It’s 14 Juillet and we are back in Bordeaux again. But today we celebrate the French national day. But let’s do it with a glass of great Champagne.
LOUIS ROEDERER did not get its present name until 1833, but was in existence as far back as 1760 under the name of Dubois Père & Fils. Louis Roederer was a hardworking man who succeeded in selling his Champagne in several important export markets. Roederer’s real ace was, as with Clicquot, the Russian market. Tsar Alexander II wanted a more impressive label to show his guests, and in 1876 he made a special order for the first transparent Cristal bottles, which at that time actually were made of genuine crystal. The wine was stunningly sweet and gave Roederer had some problems with disposal after the Russian revolution, when the firm was stuck with unpaid invoices and stores full of sweet Champagne that no one else wanted.
The company recovered in the 1930s, when Camille Olry-Roederer took the helm. She invested the money earned from sales in some exceptional vineyards: in Aÿ, Hautvillers, Cumières, Louvois, Verzy, Verzenay, Vertus, Avize, Cramant, Chouilly, and Le Mesnil. Roederer also owns several well-respected vineyards in other locations: Roederer Estate, Ramos Pinto, Haut-Beauséjour and Château de Pez.
Today the firm is the most financially successful in the region, thanks largely to these vineyards, which supply Roederer with some 70 percent of its grapes. The house is now run by Frédéric Rouzaud who works according to the same principles as those applied in past decades. Winemaker is the increadible Jean-Baptiste Lécaillon. All the wines ferment separately, cru by cru, in small steel vats or small barrells, while the reserve wines are stored in large oak barrels. This is said to give the company its special “vanilla touch.” I’m not alone in wondering if certain wines for the prestige variety Cristal aren’t stored in these barrels, as it is precisely in Cristal that one can sometimes discover a nutty, oily, and vanilla-tasting barrel-like character. Another explanation for this toffee-like note of maturity could be that they use a large portion of the best, older, oak-barrel-stored reserve wines in the dosage. Apart from this, up to 20 percent of the oak-aged reserve wine is used in the nonvintage Champagne Brut Premier. Roederer has no set recipe regarding malolactic fermentation the personal qualities of the wine differ from case to case. Roederer is without doubt a brilliant Champagne house with an exceptional portfolio of wines.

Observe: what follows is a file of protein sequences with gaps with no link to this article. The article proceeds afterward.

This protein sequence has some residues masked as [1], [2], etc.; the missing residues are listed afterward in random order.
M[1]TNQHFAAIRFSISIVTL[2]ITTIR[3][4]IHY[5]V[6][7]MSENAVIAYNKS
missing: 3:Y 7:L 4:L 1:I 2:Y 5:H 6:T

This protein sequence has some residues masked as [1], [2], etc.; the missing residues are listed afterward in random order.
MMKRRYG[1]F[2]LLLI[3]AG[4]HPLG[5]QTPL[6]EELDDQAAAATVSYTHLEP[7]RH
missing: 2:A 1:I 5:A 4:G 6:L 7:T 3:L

The nonvintage Champagne is brilliant. The rosé and Blanc de Blancs offer an aristocratic elegance typical of the house, and the vintage wine is always among the best. Cristal is today the most sought-after cuvée de prestige, and has perhaps the most appetizing appearance of any wine in the world. Cristal Rosé is not only the most expensive rosé Champagne—it is obviously the best. In my opinion, this house is one of the four best in all of Champagne. Every vintage is stunning. Buy all the Roederer wines you come across!
LOUIS ROEDERER ‘CRISTAL ROSÉ’ 2002 / Reims / Champagne / France / Louis Roederer / 60% Pinot Noir and 40% Chardonnay / RJPOINTS 96(97) points
TASTING NOTE ‘Peel contact from very old Pinot vines at Aÿ! Apart from this leading village one notices Cumières, Verzy and Verzenay as well as Chardonnay from Le Mesnil, Oger and Avize. The dosage with 11 grammes of sugar is stored in oak barrels as usual. I am immediately utterly lyrical! This wine asserted itself well with its exemplary, mid summer, positive attitude to life.’
In the speakers? Camille ‘Allez, Allez’.